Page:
Identify animal poo

Poodunnit?

Animal poo by Jon Hawkins, Surrey Hills Photography

Whose poo can I spot?

You might encounter animal poo in your garden or when you’re out in the countryside. To identify it, take a note of the size, shape and colour, and break it apart with a stick to see what’s inside. But never touch it – it can contain harmful bacteria! Here are some common British mammal droppings you might come across, as well as some tips of what to look (or smell!) for. You can click on the images to view them in more detail.

Rabbit poo

Rabbit poo by Darren Tansley

Rabbits and hares

Droppings are left in clusters of little, round, hard balls. They are usually yellowy-brown or green in colour, and full of grass. Hare droppings (on the right) tend to be slightly bigger and flatter than rabbit droppings (left hand side).

Fox poo

Fox poo by Sue Crookes

Foxes

Foxes produce dog-like droppings that are usually pointy at one end and full of fur, feathers, tiny bones, seeds and berries. In rural areas, fox poo is quite dark, but in urban areas, where foxes eat human food waste, it can be lighter. Fresh droppings have a distinctively musky or ‘foxy’ smell.

Badger poo

Badger poo by Montgomeryshire Wildlife Trust

Badger

Badgers poo in shallow pits called ‘latrines’. Their droppings vary from firm and sausage-shaped, to softer, slimier and darker if they’ve been eating lots of worms! Badger droppings have a sweet, musky smell.

Deer poo

Deer poo by Darren Tansley

Deer

Because deer ruminate (regurgitate and chew their food twice before digesting it), there are no obvious contents in their droppings. They produce smooth, shiny, dark pellets that are pointy at one end and often stuck together in clusters.

Otter spraint

Otter spraint by Darren Tansley

Otters and American mink

Both these mammals are found in similar wetland habitats. Otters produce droppings known as ‘spraints’, which are left in prominent places along riverbanks, on rocks or under bridges to mark out their territories. Otter spraints are usually dark greenish, slimy and full of fish bones, scales and crayfish parts. The ‘scats’ of American mink are smaller, black and contain fur, feathers and bones. Fresh otter poo smells like jasmine tea, while mink poo has a much less pleasant odour.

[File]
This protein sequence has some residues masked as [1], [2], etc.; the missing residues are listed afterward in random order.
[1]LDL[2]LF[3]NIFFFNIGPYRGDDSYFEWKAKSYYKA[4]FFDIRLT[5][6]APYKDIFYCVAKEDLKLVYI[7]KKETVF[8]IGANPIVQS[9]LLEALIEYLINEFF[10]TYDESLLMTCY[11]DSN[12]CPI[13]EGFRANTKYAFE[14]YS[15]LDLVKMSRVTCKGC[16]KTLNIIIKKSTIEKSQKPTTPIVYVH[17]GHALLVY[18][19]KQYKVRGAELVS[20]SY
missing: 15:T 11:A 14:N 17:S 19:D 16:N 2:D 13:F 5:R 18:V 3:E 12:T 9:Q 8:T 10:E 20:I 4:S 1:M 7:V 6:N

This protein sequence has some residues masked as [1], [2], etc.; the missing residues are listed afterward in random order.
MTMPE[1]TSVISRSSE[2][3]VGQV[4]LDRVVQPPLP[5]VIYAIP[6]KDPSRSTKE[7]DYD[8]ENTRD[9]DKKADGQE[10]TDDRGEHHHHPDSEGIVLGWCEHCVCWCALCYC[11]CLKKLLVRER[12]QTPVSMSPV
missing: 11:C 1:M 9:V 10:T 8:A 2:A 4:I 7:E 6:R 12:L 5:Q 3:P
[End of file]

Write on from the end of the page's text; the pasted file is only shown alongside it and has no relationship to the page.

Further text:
Water vole poo

Water vole poo by Darren Tansley

Water voles, rats and mice

Though they inhabit similar wetland habitats, the droppings of water voles and rats have several key differences. Water voles leave their droppings in large ‘latrines’ (piles), close to the water, whereas rats leave theirs in smaller numbers along paths. Water vole droppings are smaller than rat droppings and are rounded at both ends; rat droppings are flattened at one end and pointy at the other. Water vole droppings are green, brown or purple, have a putty-like texture and no strong smell. Rat droppings are light brown to black, slimy and soft, and smell unpleasantly like wee. Mice produce very similar droppings to rats, but they are much smaller.

Bat poo

Bat poo by Montgomeryshire Wildlife Trust

Bats

Bats leave droppings where they roost, so they can often be found stuck to walls or on the ground under holes or trees. They have a rough appearance and are filled with chewed-up bits of insect.

Hedgehog poo

Hedgehog poo by Darren Tansley

Hedgehogs

Hedgehog droppings are about 5 cm long, cylindrical and generally quite dark. They might be filled with bits of insects and worms.

It looks like poo, but could it be something else?

Owl pellets

Owl pellets by Martha Cowell

Owl pellets

Owls regurgitate parts of their food that they cannot digest, such as the fur and bones of small mammals and birds. These ‘pellets’ can look like animal droppings, but do not smell and gradually turn grey as they dry out.

Ever spotted prints in the snow?

Identify animals from their footprints

Deer track in snow by Amy Lewis